Friday, August 26, 2011

Hypospray is not so Star Trek after all

I recently came across this article, in the October 1947 Science Illustrated. Obviuosly, my first thought was, "Why'd we stop doing that?" My second thought was, "Did we ever start doing that?"

And now some of you probably know I never really watched Star Trek!

So, the short article explains that because needles hurt, this little number was invented to avoid pain by forcing medicine through the skin in a jet "so small it doesn't hit enough pain cells to register." Supposedly, we're talking a jet so small, it's "smaller than a mosquito's proboscis." The article goes on to say that clinical tests looked promising, making vaccinations easy, but "at present its use does not extend to intramuscular injections."

A turn to Google unearthed some interesting and rather surprising stuff. Wikipedia tells us that the hypospray is fictitious, used on Star Trek as developed by the producers to avoid having hypodermic needles around the studio. It then links to three scientific journal articles, two from the 1960s and one from the 1970s, that discuss hypospray--but apparently something different... I couldn't open the articles.

However, some additional digging turns up P.L.E.A.S.E., or "Painless Laser Epidermal System." This is a brand-new, circa 2008, invention for transdermal injections--painlessly. See more about it here: .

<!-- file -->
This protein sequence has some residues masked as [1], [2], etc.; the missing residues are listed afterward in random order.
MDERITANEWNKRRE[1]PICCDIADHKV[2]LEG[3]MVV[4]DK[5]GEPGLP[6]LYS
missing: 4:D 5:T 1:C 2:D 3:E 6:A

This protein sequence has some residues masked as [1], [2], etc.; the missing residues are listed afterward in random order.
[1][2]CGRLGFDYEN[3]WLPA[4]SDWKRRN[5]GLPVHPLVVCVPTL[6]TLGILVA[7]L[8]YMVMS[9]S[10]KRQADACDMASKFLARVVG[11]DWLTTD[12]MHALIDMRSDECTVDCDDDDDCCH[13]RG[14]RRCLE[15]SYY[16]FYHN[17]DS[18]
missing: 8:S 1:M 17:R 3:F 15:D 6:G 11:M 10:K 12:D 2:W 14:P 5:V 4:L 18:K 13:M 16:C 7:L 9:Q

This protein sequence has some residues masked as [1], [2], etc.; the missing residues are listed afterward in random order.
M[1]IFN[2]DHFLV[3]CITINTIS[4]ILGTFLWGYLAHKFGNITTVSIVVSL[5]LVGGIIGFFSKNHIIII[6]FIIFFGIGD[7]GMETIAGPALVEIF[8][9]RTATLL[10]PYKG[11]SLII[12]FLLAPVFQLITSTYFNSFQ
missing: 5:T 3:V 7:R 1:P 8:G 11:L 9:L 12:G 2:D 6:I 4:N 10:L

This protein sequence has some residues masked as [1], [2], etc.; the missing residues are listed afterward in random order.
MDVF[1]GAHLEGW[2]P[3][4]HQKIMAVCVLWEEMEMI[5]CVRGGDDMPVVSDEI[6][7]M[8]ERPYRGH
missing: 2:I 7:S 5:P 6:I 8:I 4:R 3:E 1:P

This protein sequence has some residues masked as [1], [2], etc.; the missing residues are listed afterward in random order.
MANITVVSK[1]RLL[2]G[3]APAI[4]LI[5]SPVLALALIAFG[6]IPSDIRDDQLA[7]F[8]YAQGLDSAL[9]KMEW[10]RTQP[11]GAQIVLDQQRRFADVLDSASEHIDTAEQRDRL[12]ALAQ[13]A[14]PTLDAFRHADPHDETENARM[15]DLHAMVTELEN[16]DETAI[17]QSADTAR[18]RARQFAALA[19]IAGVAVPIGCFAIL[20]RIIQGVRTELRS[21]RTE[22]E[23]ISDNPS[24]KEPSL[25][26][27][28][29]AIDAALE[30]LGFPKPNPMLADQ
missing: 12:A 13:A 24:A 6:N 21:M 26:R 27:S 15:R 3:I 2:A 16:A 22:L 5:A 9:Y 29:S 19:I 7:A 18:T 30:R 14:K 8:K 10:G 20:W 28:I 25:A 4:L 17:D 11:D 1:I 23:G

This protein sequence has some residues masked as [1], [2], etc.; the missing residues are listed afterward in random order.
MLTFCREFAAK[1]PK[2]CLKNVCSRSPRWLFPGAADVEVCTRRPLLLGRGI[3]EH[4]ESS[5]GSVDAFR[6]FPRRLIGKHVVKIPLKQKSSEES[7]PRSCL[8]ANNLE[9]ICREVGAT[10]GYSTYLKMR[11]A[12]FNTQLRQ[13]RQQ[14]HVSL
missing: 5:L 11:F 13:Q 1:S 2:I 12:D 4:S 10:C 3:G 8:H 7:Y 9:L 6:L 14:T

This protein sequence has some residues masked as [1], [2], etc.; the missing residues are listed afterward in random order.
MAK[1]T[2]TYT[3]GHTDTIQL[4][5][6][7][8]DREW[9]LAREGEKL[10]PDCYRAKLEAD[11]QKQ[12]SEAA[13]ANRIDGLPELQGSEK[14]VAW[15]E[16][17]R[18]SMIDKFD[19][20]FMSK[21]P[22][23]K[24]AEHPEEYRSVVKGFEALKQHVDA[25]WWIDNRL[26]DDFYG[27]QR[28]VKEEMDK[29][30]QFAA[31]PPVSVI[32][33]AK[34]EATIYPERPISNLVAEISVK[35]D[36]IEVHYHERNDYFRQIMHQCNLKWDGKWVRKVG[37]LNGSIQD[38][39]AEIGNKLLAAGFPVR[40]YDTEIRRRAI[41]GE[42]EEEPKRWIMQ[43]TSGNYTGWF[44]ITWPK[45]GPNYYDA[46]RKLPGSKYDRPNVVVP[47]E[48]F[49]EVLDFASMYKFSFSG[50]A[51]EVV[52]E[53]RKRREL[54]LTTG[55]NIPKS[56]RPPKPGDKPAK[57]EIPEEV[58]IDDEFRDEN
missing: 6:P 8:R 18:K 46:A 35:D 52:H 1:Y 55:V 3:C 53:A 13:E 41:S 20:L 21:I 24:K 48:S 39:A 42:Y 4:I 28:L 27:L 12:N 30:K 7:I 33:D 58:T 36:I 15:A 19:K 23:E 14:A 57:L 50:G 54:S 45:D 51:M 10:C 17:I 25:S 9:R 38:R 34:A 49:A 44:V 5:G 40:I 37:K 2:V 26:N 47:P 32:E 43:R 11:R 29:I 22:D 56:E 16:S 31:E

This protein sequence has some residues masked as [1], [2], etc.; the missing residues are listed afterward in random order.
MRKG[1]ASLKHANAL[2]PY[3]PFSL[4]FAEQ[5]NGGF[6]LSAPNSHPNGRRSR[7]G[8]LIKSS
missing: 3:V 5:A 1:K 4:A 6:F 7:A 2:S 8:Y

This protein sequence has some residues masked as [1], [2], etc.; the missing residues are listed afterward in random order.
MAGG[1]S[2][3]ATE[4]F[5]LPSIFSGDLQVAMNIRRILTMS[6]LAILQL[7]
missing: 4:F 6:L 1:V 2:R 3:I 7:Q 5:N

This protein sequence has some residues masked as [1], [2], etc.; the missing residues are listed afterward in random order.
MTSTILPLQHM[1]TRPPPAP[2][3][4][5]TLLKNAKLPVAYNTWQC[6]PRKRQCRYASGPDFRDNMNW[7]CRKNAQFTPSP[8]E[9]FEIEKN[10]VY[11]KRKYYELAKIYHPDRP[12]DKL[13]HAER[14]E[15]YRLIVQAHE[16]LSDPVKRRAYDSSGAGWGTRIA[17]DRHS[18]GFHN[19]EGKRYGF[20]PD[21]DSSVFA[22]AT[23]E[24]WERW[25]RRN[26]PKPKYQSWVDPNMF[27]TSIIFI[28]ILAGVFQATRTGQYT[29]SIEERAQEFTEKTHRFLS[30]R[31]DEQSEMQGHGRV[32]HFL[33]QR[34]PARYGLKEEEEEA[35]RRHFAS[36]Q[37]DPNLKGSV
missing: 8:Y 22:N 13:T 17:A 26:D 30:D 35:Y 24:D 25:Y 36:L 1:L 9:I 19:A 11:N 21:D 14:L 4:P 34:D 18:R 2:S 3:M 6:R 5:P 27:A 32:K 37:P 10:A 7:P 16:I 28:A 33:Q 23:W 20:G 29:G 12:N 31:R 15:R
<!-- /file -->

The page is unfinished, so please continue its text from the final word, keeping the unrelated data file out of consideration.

Further, going back a few years, there is the "jet injector," invented just four years before Star Trek went on the air in 1966. According to Wikipedia:

"The Jet Injector Gun and the Ped-O-Jet are air-powered medical injector devices designed to administer vaccinations in an extremely efficient manner. Invented by Aaron Ismach, these medical devices were bought in mass quantities by the US Government and provided to governments around the world to eradicate smallpox and other diseases. Servicemen in the Armed Forces were routinely injected with these medical devices to immunize them, and civilian usage included vaccinations during flu epidemics and the like. The Jet Injector is powered by electricity, while the Ped-O-Jet version is powered by a foot pump and does not require electricity to administer the vaccines. These devices have various specialized nozzles for different medication densities and also permitted the efficient inoculation of animal populations as well.
The Biojector 2000 is a make of gas-cartridge-powered jet injector. It is claimed that it can deliver intramuscular injections and subcutaneous injections up to 1 milliliter. The part which touches the patient's skin is single-use and can be replaced easily. It can be powered from a big compressed gas cylinder instead of gas cartridges. It is made by Bioject."

But that still doesn't get us to this marvel of 1947. Apparently, the U.S. Department of Defense stopped using the jet injector in 1997 due to concerns about infection. But this still isn't exactly the original Hypospray, which, according to Science Illustrated, was just right around the corner.

Even though I can't find any evidence of this 1947 version of the Hypospray (wow... there's a LOT of Star Trek stuff on the Internet!), I did find that Merriam-Webster dictionary has a definition for it: ": a device with a spring and plunger for administering a medicated solution by forcing it in extremely fine jets through the unbroken skin."

So, why'd we stop doing that...or why'd we never start? Is this really more than science fiction? What happened between this 1947 article and the 1966 TV show? Anyone?

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